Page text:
Ban on cheap supermarket booze rejected

The Competition Commission has rejected calls for it to stop supermarkets from selling cheap alcohol. The calls followed complaints that supermarkets such as Tesco and Asda are putting smaller shops out of busines

 The Competition Commission has rejected calls for it to stop supermarkets from selling cheap alcohol. The calls followed complaints that supermarkets such as Tesco and Asda are putting smaller shops out of business.

The move follows last week’s announcement that cut prices and free alcohol offers in Scotland are to be made illegal by 2009, in a bid to tackle the nation’s excessive drinking culture.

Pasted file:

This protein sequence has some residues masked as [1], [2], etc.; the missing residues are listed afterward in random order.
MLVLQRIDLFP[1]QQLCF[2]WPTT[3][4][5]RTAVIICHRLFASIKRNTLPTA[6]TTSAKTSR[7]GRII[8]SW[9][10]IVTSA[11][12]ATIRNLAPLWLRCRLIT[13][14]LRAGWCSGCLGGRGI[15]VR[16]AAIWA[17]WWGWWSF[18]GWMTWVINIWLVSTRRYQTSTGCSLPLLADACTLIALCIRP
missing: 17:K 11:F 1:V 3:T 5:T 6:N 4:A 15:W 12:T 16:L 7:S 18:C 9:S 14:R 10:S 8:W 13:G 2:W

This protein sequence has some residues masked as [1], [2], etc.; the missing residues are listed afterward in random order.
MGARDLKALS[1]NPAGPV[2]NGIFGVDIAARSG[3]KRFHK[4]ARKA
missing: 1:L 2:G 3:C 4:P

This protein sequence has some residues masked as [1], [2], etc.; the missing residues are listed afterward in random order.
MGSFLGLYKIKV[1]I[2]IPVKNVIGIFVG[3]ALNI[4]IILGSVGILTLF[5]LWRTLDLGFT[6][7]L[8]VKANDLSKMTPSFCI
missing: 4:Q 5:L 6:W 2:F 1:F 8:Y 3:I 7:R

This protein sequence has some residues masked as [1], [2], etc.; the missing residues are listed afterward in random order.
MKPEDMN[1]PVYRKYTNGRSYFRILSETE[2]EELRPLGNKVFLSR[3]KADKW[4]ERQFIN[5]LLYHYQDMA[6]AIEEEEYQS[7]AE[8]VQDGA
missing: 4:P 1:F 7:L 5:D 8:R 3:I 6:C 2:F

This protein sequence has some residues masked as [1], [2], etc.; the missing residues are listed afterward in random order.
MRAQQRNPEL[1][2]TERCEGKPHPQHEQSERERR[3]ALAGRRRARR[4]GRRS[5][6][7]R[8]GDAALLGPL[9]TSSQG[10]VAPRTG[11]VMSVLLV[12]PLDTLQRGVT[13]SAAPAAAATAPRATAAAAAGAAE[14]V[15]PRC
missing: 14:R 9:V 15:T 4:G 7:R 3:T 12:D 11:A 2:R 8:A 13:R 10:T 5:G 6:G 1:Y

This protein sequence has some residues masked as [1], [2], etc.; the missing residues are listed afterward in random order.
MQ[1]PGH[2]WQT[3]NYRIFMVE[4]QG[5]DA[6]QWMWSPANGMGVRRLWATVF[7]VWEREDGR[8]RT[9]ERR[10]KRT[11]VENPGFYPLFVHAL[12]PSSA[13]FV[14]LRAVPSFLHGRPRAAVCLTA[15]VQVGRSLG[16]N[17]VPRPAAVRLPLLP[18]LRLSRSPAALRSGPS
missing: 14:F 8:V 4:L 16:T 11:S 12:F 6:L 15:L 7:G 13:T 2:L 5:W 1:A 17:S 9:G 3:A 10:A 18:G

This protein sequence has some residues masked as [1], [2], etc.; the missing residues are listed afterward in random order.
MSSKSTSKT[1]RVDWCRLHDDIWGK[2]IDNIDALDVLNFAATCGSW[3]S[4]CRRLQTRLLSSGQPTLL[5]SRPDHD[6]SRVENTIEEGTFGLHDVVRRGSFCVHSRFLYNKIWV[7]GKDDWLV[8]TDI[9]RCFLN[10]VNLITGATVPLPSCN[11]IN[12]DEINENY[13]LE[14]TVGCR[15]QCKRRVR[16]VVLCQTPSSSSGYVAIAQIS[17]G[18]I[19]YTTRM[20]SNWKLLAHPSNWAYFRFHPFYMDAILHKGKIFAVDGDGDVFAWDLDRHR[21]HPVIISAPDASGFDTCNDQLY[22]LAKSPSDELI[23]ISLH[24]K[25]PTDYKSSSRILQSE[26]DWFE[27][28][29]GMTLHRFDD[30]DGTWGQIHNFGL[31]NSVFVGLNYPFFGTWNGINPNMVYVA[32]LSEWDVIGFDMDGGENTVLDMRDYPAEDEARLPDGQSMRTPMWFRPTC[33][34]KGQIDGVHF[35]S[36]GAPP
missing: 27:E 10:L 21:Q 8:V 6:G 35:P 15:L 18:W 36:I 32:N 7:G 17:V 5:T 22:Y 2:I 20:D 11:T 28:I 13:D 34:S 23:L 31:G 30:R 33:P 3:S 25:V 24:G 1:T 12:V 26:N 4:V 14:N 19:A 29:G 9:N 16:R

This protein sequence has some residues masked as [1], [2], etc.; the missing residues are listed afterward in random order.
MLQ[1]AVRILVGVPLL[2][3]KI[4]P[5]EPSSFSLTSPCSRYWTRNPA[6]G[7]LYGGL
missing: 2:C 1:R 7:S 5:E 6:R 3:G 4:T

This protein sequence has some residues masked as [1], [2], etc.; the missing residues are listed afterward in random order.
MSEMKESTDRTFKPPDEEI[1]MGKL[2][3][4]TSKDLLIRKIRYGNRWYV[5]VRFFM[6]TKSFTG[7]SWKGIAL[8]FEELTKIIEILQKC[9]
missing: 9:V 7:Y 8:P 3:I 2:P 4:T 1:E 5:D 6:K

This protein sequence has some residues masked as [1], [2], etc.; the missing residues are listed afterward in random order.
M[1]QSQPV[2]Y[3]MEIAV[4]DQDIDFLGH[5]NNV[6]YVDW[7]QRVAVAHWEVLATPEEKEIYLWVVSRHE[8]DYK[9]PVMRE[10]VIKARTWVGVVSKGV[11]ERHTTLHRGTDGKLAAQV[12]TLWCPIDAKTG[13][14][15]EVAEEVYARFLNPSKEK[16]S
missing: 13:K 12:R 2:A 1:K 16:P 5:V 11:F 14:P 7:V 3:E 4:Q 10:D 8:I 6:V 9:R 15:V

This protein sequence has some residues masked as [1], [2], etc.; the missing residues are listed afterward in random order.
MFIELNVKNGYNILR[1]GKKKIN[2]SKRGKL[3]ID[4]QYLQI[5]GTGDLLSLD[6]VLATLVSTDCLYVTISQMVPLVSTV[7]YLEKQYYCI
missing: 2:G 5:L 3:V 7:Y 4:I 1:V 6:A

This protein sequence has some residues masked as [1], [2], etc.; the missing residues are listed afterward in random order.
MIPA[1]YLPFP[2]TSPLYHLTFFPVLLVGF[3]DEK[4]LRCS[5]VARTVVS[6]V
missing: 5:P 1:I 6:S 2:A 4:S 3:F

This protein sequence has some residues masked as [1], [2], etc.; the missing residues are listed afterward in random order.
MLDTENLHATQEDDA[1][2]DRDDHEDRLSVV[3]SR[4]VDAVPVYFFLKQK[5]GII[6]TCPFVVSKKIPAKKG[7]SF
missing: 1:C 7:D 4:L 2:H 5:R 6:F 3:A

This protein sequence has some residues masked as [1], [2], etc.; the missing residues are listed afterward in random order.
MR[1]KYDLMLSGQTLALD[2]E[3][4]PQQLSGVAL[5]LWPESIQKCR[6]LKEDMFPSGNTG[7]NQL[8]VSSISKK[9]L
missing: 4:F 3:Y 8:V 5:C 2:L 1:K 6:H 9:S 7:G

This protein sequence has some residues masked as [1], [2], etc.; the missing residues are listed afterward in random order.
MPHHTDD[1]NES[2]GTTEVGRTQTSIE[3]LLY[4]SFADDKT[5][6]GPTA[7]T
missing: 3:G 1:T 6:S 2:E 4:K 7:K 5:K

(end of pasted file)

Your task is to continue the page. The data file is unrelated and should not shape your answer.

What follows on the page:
The Commission was asked to looking into supermarket pricing strategies by off-licences, pubs and corner shops but an enquiry panel of competition experts believes forcing supermarket to accept a minimum price will be unpopular with consumers.

The 16-month inquiry into the groceries market, led by Competition Commission chairman Peter Freeman, will come as a setback for the Association of Convenience Stores which represents 33,000 shops in England and Wales. This includes chains such as Spar, Costcutter and Londis.

Meanwhile, a review is under way by the Department of Health and the Home Office into how discounting and other forms of promotion drive the overall consumption of alcohol and binge drinking in particular.

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